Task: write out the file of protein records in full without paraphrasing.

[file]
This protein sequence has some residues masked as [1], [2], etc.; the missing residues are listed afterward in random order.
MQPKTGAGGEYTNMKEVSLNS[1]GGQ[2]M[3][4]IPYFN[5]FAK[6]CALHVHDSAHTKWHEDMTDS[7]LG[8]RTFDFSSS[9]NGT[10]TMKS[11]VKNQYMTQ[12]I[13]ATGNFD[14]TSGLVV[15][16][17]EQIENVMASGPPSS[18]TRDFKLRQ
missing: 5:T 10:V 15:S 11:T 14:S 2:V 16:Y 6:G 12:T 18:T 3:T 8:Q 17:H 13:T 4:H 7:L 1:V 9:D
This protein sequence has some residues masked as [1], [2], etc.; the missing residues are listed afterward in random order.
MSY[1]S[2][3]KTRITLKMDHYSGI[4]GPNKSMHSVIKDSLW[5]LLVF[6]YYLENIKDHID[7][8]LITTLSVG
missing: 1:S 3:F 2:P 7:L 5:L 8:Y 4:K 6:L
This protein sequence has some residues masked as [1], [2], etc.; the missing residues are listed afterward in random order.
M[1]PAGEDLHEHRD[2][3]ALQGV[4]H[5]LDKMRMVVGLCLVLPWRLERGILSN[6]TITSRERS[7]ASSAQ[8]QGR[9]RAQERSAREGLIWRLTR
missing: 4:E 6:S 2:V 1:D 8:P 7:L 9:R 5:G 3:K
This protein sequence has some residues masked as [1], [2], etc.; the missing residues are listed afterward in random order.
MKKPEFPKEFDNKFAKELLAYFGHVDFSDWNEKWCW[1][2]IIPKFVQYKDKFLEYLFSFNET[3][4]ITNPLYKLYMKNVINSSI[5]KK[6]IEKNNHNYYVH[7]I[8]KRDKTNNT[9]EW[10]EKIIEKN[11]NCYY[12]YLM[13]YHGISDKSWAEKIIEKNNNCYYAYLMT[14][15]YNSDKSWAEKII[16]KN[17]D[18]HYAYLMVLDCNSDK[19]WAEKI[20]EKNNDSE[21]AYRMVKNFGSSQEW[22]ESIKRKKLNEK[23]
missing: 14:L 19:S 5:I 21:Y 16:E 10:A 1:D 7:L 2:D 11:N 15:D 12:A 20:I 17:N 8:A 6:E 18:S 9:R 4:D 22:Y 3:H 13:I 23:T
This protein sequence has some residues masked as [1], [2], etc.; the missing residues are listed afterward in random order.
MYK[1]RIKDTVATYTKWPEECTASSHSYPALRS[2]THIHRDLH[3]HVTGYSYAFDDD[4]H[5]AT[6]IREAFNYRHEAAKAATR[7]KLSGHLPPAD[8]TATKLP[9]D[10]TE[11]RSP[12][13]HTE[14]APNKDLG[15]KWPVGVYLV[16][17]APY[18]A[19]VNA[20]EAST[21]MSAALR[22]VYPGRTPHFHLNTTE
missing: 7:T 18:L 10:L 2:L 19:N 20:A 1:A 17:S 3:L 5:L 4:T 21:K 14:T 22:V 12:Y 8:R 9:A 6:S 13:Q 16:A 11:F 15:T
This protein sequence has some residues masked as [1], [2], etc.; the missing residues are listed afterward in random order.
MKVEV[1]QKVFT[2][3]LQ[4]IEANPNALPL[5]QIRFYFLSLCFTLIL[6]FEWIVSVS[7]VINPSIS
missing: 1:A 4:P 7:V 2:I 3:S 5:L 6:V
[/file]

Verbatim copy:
This protein sequence has some residues masked as [1], [2], etc.; the missing residues are listed afterward in random order.
MQPKTGAGGEYTNMKEVSLNS[1]GGQ[2]M[3][4]IPYFN[5]FAK[6]CALHVHDSAHTKWHEDMTDS[7]LG[8]RTFDFSSS[9]NGT[10]TMKS[11]VKNQYMTQ[12]I[13]ATGNFD[14]TSGLVV[15][16][17]EQIENVMASGPPSS[18]TRDFKLRQ
missing: 5:T 10:V 15:S 11:T 14:S 2:V 16:Y 6:G 12:T 18:T 3:T 8:Q 17:H 13:T 4:H 7:L 1:V 9:D
This protein sequence has some residues masked as [1], [2], etc.; the missing residues are listed afterward in random order.
MSY[1]S[2][3]KTRITLKMDHYSGI[4]GPNKSMHSVIKDSLW[5]LLVF[6]YYLENIKDHID[7][8]LITTLSVG
missing: 1:S 3:F 2:P 7:L 5:L 8:Y 4:K 6:L
This protein sequence has some residues masked as [1], [2], etc.; the missing residues are listed afterward in random order.
M[1]PAGEDLHEHRD[2][3]ALQGV[4]H[5]LDKMRMVVGLCLVLPWRLERGILSN[6]TITSRERS[7]ASSAQ[8]QGR[9]RAQERSAREGLIWRLTR
missing: 4:E 6:S 2:V 1:D 8:P 7:L 9:R 5:G 3:K
This protein sequence has some residues masked as [1], [2], etc.; the missing residues are listed afterward in random order.
MKKPEFPKEFDNKFAKELLAYFGHVDFSDWNEKWCW[1][2]IIPKFVQYKDKFLEYLFSFNET[3][4]ITNPLYKLYMKNVINSSI[5]KK[6]IEKNNHNYYVH[7]I[8]KRDKTNNT[9]EW[10]EKIIEKN[11]NCYY[12]YLM[13]YHGISDKSWAEKIIEKNNNCYYAYLMT[14][15]YNSDKSWAEKII[16]KN[17]D[18]HYAYLMVLDCNSDK[19]WAEKI[20]EKNNDSE[21]AYRMVKNFGSSQEW[22]ESIKRKKLNEK[23]
missing: 14:L 19:S 5:I 21:Y 16:E 10:A 1:D 7:L 2:D 11:N 15:D 12:A 20:I 17:N 8:A 6:E 18:S 9:R 4:D 22:Y 3:H 13:I 23:T
This protein sequence has some residues masked as [1], [2], etc.; the missing residues are listed afterward in random order.
MYK[1]RIKDTVATYTKWPEECTASSHSYPALRS[2]THIHRDLH[3]HVTGYSYAFDDD[4]H[5]AT[6]IREAFNYRHEAAKAATR[7]KLSGHLPPAD[8]TATKLP[9]D[10]TE[11]RSP[12][13]HTE[14]APNKDLG[15]KWPVGVYLV[16][17]APY[18]A[19]VNA[20]EAST[21]MSAALR[22]VYPGRTPHFHLNTTE
missing: 7:T 18:L 10:L 2:L 19:N 20:A 1:A 17:S 3:L 5:L 4:T 21:K 14:T 22:V 12:Y 8:R 9:A 6:S 13:Q 16:A 11:F 15:T
This protein sequence has some residues masked as [1], [2], etc.; the missing residues are listed afterward in random order.
MKVEV[1]QKVFT[2][3]LQ[4]IEANPNALPL[5]QIRFYFLSLCFTLIL[6]FEWIVSVS[7]VINPSIS
missing: 1:A 4:P 7:V 2:I 3:S 5:L 6:V